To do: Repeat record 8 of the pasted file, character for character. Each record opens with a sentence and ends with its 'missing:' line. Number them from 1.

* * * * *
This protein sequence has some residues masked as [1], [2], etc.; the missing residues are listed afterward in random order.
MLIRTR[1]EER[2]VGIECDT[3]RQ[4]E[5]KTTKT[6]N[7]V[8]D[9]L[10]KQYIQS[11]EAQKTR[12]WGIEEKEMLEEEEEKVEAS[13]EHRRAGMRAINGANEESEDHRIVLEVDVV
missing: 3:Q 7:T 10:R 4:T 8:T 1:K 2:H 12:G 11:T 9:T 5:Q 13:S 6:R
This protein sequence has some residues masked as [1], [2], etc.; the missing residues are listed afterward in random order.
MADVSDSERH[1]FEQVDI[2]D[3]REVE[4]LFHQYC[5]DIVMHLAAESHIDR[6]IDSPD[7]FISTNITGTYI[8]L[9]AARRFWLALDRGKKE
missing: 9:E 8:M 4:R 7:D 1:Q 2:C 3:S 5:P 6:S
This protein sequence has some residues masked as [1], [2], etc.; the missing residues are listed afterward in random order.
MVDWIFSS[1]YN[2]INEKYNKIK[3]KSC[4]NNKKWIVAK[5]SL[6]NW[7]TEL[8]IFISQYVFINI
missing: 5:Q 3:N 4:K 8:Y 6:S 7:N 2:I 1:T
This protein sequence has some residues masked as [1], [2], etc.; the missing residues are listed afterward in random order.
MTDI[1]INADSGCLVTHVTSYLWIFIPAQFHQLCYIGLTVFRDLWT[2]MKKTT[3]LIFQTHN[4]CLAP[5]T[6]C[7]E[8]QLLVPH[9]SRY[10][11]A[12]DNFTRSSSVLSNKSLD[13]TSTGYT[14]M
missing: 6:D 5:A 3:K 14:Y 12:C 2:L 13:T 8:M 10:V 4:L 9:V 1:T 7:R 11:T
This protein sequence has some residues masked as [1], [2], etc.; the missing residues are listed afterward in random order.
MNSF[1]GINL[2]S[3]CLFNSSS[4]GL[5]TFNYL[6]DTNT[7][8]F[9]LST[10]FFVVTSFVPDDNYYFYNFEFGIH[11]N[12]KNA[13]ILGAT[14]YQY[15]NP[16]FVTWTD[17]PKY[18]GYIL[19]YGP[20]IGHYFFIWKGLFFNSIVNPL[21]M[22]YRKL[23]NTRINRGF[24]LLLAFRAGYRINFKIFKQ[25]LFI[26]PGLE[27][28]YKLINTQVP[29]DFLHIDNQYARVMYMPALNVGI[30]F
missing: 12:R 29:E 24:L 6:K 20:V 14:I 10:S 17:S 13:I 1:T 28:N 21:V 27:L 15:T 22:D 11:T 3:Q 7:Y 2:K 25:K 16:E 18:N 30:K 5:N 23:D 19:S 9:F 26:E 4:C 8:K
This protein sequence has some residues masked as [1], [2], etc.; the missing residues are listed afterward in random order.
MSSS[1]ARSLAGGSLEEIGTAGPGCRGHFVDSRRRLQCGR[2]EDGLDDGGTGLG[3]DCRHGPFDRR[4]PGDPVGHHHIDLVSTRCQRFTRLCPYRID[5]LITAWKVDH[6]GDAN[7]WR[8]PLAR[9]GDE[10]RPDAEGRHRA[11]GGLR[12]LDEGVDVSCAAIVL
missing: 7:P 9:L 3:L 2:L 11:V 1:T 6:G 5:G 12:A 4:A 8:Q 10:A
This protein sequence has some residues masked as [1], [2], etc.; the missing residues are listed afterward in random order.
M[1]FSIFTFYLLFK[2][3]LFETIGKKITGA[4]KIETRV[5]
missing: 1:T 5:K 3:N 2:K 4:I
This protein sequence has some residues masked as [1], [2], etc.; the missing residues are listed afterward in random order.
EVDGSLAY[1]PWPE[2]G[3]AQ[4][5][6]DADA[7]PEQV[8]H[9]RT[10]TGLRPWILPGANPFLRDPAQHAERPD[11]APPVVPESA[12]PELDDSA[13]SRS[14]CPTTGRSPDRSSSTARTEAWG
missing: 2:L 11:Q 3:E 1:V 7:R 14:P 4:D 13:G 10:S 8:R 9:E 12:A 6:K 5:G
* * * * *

This protein sequence has some residues masked as [1], [2], etc.; the missing residues are listed afterward in random order.
EVDGSLAY[1]PWPE[2]G[3]AQ[4][5][6]DADA[7]PEQV[8]H[9]RT[10]TGLRPWILPGANPFLRDPAQHAERPD[11]APPVVPESA[12]PELDDSA[13]SRS[14]CPTTGRSPDRSSSTARTEAWG
missing: 2:L 11:Q 3:E 1:V 7:R 14:P 4:D 13:G 10:S 8:R 9:E 12:A 6:K 5:G